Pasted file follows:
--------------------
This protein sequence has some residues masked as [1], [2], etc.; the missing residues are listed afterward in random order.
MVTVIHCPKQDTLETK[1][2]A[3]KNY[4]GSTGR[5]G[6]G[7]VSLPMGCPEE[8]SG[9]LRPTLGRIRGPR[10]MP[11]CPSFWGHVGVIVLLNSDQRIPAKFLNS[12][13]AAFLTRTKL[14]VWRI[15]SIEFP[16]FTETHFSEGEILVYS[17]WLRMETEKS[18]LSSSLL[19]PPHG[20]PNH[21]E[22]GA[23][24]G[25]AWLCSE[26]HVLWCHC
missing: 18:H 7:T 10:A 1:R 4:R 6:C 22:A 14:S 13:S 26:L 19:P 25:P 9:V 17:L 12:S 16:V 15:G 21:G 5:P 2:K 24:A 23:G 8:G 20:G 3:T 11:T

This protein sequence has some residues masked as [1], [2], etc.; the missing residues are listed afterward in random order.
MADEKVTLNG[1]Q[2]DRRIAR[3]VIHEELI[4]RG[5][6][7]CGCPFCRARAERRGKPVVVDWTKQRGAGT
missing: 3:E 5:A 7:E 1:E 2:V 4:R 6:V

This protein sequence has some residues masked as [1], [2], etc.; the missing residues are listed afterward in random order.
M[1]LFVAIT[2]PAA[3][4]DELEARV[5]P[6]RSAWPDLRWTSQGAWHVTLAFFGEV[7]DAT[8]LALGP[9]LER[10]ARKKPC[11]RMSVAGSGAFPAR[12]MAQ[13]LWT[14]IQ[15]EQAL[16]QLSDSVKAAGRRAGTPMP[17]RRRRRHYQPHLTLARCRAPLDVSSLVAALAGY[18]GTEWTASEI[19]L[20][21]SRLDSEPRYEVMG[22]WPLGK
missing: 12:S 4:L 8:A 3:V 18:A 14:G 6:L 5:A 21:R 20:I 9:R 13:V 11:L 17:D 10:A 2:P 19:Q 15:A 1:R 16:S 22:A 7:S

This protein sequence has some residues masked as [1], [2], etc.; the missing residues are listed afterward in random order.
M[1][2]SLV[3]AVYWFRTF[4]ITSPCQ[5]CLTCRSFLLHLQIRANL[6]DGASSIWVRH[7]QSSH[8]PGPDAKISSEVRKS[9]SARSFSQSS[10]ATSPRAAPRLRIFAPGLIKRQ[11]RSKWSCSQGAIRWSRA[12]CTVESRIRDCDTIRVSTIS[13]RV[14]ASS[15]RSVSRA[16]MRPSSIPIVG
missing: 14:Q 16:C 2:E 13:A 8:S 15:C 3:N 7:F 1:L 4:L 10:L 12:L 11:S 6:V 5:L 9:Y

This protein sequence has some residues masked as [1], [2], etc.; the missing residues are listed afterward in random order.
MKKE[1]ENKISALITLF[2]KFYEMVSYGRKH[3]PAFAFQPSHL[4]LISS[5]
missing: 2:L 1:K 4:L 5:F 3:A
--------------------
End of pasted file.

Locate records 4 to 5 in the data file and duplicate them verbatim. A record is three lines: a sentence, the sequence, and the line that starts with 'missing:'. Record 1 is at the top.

This protein sequence has some residues masked as [1], [2], etc.; the missing residues are listed afterward in random order.
M[1][2]SLV[3]AVYWFRTF[4]ITSPCQ[5]CLTCRSFLLHLQIRANL[6]DGASSIWVRH[7]QSSH[8]PGPDAKISSEVRKS[9]SARSFSQSS[10]ATSPRAAPRLRIFAPGLIKRQ[11]RSKWSCSQGAIRWSRA[12]CTVESRIRDCDTIRVSTIS[13]RV[14]ASS[15]RSVSRA[16]MRPSSIPIVG
missing: 14:Q 16:C 2:E 13:A 8:S 15:C 3:N 7:F 1:L 4:L 10:L 12:L 11:S 6:V 5:L 9:Y

This protein sequence has some residues masked as [1], [2], etc.; the missing residues are listed afterward in random order.
MKKE[1]ENKISALITLF[2]KFYEMVSYGRKH[3]PAFAFQPSHL[4]LISS[5]
missing: 2:L 1:K 4:L 5:F 3:A